Masterclass in Biology 1. Clear Chapter Wise. Digestion and Absorption. Breathing and Exchange of Gases. Body Fluids and Circulation. Excretory Products and their Elimination. Locomotion and Movement. Neural Control and Coordination. Chemical Coordination and Integration.

  • Impact of Molybdenum Compounds as Anticancer Agents

     · Molybdenum is a vital trace element for humans, animals, and plants. It serves as an essential trace element in the nutrition of plants. Molybdenum in trace concentration can be found in plant-derived foods like cereal grains, cheese, leafy vegetables, legumes, milk, nuts, and organ meats.

  • A Mutation in the Gene for the Neurotransmitter ...

     · A sequence comparison revealed homologies between gephyrin and proteins necessary for the biosynthesis of the universal molybdenum cofactor (MoCo). Because gephyrin expression can rescue a MoCo-deficient mutation in bacteria, plants, and a murine cell line, it became clear that gephyrin also plays a role in MoCo biosynthesis.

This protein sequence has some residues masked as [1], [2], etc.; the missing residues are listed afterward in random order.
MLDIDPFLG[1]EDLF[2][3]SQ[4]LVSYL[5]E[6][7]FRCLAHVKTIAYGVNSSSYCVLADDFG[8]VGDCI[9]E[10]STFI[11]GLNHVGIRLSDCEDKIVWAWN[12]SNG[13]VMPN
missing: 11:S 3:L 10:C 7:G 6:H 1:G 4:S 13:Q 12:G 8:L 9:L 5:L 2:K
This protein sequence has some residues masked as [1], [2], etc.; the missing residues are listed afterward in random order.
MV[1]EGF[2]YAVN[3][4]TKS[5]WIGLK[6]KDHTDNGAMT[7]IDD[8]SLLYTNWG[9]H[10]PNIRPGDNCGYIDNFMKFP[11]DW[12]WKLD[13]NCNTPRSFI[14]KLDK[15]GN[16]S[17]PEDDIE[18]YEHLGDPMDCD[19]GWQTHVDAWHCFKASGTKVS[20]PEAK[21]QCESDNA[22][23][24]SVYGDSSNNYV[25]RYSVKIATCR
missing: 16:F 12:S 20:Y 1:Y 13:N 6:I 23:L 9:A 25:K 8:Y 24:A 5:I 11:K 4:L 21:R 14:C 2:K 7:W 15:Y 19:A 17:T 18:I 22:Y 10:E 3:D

• Molybdenum | Linus Pauling Institute | Oregon State University

    Drug interactions. High doses of molybdenum have been found to inhibit the metabolism of acetaminophen in rats ; however, it is not known whether this occurs at clinically relevant doses in humans.. Linus Pauling Institute Recommendation . The RDA for molybdenum (45 μg/day for adults) is sufficient to prevent deficiency. Although the intake of molybdenum most likely to promote optimum …

  • Review Cell biology of molybdenum

    Cell biology of molybdenum ... Steps three and four in plants and humans are catalyzed by the individual domains of Cnx1 (G and E) or Gephyrin (G and E). (For interpretation of the references to colour in this figure legend, the reader is referred to the web version of this article.)

  • MOLYBDENUM: Overview, Uses, Side Effects, Precautions ...

    Molybdenum is an essential trace mineral. It is found in foods such as milk, cheese, cereal grains, legumes, nuts, leafy vegetables, and organ meats. Molybdenum is most commonly used for ...

  • Molybdenum | Linus Pauling Institute | Oregon State University